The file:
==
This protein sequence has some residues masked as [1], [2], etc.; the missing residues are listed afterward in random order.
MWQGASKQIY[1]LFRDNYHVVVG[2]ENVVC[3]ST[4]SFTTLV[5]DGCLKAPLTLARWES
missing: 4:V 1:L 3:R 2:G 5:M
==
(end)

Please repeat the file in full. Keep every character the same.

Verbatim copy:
This protein sequence has some residues masked as [1], [2], etc.; the missing residues are listed afterward in random order.
MWQGASKQIY[1]LFRDNYHVVVG[2]ENVVC[3]ST[4]SFTTLV[5]DGCLKAPLTLARWES
missing: 4:V 1:L 3:R 2:G 5:M